There was a bit of discussion on a crayfish burrow identification recently. On this observation, the observer IDed the burrow as a specific species, then I IDed it to family Cambaridae because I believe there is insufficient evidence that the burrow can be IDed to the species. In my ID, I selected the orange option “No, but it is a member of Cambarid Crayfishes.” This made the community ID “Cambarid Crayfishes.” The original identifier, however, stated that I should really have selected the green option, because it could be the species they identified it as. My view is if the species level ID is not justified, the orange option should be used even if it’s possible it’s that species. I’ve done this jillions of times. What is the recommendation of the correct option to select?
I think it’s fair to do a “hard disagree” in a situation like this, but it’s good practice to explain your reason for doing so and ask if there’s any other evidence that supports the observer’s ID. For instance, with a lizard observation that would otherwise only be IDable to genus, the original observer might be able to add that they saw the color of the dewlap (even if it isn’t in a pic) that would allow an ID to species of the photo.
So you could leave a comment saying that the burrow isn’t distinctive to the species they IDed and explain your reasoning for the disagreement to the level that you IDed it at. I know that there are various opinions on the best way to use the disagree feature, but I think if the observer can’t add any specific evidence that justifies their species ID, then a hard disagree with reasoning is a fair approach.
this has been discussed in much detail over at https://forum.inaturalist.org/t/change-wording-used-by-the-system-when-downgrading-an-observation-to-an-higher-level-taxa/3862 and other threads.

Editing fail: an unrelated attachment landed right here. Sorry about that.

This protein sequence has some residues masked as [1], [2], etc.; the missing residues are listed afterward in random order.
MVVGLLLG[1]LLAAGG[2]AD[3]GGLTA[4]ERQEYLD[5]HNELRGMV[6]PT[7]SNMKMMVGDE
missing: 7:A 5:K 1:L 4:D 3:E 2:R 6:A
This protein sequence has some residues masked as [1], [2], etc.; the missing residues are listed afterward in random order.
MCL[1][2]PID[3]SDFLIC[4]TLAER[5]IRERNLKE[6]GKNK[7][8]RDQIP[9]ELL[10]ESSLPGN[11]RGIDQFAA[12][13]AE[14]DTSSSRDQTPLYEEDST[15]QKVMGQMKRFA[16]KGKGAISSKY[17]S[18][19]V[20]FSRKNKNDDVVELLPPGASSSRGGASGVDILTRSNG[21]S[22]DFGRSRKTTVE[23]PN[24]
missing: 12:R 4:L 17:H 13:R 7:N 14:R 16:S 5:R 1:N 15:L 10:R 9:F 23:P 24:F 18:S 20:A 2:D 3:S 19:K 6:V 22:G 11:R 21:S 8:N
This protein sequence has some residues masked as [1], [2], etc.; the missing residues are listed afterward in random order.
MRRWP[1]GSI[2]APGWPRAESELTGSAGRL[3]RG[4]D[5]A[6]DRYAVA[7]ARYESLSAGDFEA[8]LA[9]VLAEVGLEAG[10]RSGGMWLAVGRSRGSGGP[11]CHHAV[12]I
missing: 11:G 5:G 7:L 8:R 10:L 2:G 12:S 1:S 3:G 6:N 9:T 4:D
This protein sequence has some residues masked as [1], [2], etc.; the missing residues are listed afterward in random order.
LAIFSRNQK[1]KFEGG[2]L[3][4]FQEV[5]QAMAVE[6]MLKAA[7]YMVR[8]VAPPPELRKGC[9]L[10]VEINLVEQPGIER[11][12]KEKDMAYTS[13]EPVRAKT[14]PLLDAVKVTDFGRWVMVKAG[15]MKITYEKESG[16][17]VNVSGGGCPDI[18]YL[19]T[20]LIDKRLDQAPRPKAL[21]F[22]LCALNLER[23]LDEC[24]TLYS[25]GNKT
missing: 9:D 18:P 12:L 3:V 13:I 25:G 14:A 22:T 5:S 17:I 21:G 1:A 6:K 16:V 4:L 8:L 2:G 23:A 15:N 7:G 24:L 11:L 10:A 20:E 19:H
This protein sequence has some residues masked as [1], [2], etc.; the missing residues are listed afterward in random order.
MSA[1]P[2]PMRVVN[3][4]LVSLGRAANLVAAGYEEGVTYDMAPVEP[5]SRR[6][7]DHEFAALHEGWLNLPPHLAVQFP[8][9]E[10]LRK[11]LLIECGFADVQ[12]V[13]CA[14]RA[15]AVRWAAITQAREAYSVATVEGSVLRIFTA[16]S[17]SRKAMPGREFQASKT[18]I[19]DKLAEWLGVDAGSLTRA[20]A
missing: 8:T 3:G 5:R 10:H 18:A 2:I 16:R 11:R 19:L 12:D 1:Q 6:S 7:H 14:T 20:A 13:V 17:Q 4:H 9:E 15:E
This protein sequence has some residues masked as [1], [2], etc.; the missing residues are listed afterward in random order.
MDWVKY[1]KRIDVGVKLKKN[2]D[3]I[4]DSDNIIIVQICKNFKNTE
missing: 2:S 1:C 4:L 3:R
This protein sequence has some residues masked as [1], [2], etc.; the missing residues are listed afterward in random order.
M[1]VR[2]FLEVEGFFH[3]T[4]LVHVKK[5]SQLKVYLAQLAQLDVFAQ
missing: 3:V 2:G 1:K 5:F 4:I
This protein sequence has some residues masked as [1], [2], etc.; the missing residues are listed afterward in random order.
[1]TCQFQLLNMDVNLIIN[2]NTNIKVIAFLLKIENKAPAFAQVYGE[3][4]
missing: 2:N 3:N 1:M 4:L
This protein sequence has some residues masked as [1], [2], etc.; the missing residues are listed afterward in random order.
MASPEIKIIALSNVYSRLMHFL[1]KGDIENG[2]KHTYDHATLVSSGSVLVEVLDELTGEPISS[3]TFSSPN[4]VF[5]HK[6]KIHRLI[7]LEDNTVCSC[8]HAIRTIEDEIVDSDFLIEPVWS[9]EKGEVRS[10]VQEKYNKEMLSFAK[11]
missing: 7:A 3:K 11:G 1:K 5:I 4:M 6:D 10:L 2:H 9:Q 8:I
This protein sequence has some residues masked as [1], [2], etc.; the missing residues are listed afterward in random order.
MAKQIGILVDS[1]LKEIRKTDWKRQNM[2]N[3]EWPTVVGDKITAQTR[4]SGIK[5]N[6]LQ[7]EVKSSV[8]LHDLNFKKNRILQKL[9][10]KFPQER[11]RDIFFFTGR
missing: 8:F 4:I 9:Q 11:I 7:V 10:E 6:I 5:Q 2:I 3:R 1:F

i think the best practice is that if you’re going to disagree like this, just explain why so that a discussion can be had, as necessary.
personally, i tend to just leave a comment and id at whatever i think is the appropriate level without an explicit disagreement – especially if the observer is the identifier, and as long as the ID is not something very unusual. the way i look at it, it’ll take at least 2 folks for research grade. so if a second person wants to ID to species, then so be it.
i think the greater good here usually is that the observer gets the benefit of the doubt.
Personally, I get very annoyed with these “hard” disagreements if the person disagreeing cannot follow up with a reason for why they would rule out that species as a possibility. This type of disagreement puts a “it definitely can’t be that” message on the observation and if that isn’t the intended message I think it’s being misused.
There are some difficult cases, in my opinion. Technically, if it’s ID’d as species A and it could be species A although it could also be species B, C, and D, I should pick the green alternative, saying I don’t know if it’s A. However, if I do that the observation will remain ID’d as species A and there are some cases where I think it’s wrong to leave it as species A. In those cases, I’ll choose the orange button, the “hard disagree” to force the ID up the classification chain.
Actually, I use the green “soft disagree” button relatively little, except for classes I’m teaching. Mostly if I don’t know if it’s wrong or not, I leave the observation alone.
This topic was automatically closed 60 days after the last reply. New replies are no longer allowed.